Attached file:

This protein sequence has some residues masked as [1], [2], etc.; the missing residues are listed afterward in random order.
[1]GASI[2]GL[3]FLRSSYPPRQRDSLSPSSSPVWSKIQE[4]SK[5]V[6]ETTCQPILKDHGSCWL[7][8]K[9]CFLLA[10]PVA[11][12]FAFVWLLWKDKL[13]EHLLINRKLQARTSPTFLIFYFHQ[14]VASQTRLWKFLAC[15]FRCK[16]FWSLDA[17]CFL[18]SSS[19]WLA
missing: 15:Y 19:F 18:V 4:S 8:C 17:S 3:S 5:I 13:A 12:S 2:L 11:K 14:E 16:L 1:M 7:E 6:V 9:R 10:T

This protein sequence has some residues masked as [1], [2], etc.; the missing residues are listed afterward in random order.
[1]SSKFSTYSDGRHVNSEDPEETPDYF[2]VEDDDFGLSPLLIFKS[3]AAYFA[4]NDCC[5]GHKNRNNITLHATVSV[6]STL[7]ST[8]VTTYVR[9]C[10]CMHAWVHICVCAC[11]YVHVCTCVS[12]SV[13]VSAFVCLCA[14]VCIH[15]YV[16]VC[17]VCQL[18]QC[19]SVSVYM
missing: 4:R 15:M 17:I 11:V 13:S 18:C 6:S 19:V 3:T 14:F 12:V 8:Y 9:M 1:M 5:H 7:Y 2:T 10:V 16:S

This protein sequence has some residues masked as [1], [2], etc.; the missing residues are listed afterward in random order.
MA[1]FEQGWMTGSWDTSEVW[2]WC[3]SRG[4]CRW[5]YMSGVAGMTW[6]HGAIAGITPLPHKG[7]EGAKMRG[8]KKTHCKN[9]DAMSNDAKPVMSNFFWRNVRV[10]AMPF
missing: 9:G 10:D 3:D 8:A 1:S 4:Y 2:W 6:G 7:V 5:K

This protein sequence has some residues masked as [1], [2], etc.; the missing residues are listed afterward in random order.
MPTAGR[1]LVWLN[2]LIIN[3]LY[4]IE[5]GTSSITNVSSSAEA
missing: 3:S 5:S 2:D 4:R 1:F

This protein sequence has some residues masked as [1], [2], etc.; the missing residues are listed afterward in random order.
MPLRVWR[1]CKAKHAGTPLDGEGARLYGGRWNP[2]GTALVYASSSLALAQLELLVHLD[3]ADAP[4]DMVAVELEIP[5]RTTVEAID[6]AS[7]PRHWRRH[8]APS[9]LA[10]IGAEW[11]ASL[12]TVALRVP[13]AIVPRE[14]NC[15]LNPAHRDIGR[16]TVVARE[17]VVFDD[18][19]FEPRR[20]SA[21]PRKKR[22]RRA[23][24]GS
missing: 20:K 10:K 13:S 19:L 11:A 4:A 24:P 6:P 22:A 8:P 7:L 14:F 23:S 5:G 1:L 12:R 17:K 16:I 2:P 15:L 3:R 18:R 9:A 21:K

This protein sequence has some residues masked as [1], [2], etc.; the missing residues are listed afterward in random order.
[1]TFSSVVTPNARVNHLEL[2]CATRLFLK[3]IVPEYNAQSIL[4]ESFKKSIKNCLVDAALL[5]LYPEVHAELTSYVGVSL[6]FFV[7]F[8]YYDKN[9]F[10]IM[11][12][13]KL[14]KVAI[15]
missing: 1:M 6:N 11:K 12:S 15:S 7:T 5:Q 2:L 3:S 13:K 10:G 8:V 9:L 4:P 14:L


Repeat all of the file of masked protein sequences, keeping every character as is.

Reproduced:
This protein sequence has some residues masked as [1], [2], etc.; the missing residues are listed afterward in random order.
[1]GASI[2]GL[3]FLRSSYPPRQRDSLSPSSSPVWSKIQE[4]SK[5]V[6]ETTCQPILKDHGSCWL[7][8]K[9]CFLLA[10]PVA[11][12]FAFVWLLWKDKL[13]EHLLINRKLQARTSPTFLIFYFHQ[14]VASQTRLWKFLAC[15]FRCK[16]FWSLDA[17]CFL[18]SSS[19]WLA
missing: 15:Y 19:F 18:V 4:S 8:C 17:S 3:S 5:I 13:A 12:S 2:L 11:K 14:E 16:L 1:M 7:E 6:V 9:R 10:T

This protein sequence has some residues masked as [1], [2], etc.; the missing residues are listed afterward in random order.
[1]SSKFSTYSDGRHVNSEDPEETPDYF[2]VEDDDFGLSPLLIFKS[3]AAYFA[4]NDCC[5]GHKNRNNITLHATVSV[6]STL[7]ST[8]VTTYVR[9]C[10]CMHAWVHICVCAC[11]YVHVCTCVS[12]SV[13]VSAFVCLCA[14]VCIH[15]YV[16]VC[17]VCQL[18]QC[19]SVSVYM
missing: 4:R 15:M 17:I 11:V 13:S 18:C 6:S 19:V 3:T 14:F 12:V 8:Y 9:M 1:M 5:H 7:Y 2:T 10:V 16:S

This protein sequence has some residues masked as [1], [2], etc.; the missing residues are listed afterward in random order.
MA[1]FEQGWMTGSWDTSEVW[2]WC[3]SRG[4]CRW[5]YMSGVAGMTW[6]HGAIAGITPLPHKG[7]EGAKMRG[8]KKTHCKN[9]DAMSNDAKPVMSNFFWRNVRV[10]AMPF
missing: 9:G 10:D 3:D 8:A 1:S 4:Y 2:W 6:G 7:V 5:K

This protein sequence has some residues masked as [1], [2], etc.; the missing residues are listed afterward in random order.
MPTAGR[1]LVWLN[2]LIIN[3]LY[4]IE[5]GTSSITNVSSSAEA
missing: 3:S 5:S 2:D 4:R 1:F

This protein sequence has some residues masked as [1], [2], etc.; the missing residues are listed afterward in random order.
MPLRVWR[1]CKAKHAGTPLDGEGARLYGGRWNP[2]GTALVYASSSLALAQLELLVHLD[3]ADAP[4]DMVAVELEIP[5]RTTVEAID[6]AS[7]PRHWRRH[8]APS[9]LA[10]IGAEW[11]ASL[12]TVALRVP[13]AIVPRE[14]NC[15]LNPAHRDIGR[16]TVVARE[17]VVFDD[18][19]FEPRR[20]SA[21]PRKKR[22]RRA[23][24]GS
missing: 20:K 10:K 13:S 19:L 11:A 4:A 24:P 6:P 22:A 8:P 7:L 14:F 23:S 5:G 1:L 12:R 17:K 16:I 2:P 15:L 3:R 18:R 9:A 21:K

This protein sequence has some residues masked as [1], [2], etc.; the missing residues are listed afterward in random order.
[1]TFSSVVTPNARVNHLEL[2]CATRLFLK[3]IVPEYNAQSIL[4]ESFKKSIKNCLVDAALL[5]LYPEVHAELTSYVGVSL[6]FFV[7]F[8]YYDKN[9]F[10]IM[11][12][13]KL[14]KVAI[15]
missing: 1:M 6:N 11:K 12:S 15:S 7:T 5:Q 2:L 3:S 13:K 10:G 8:V 9:L 4:P 14:L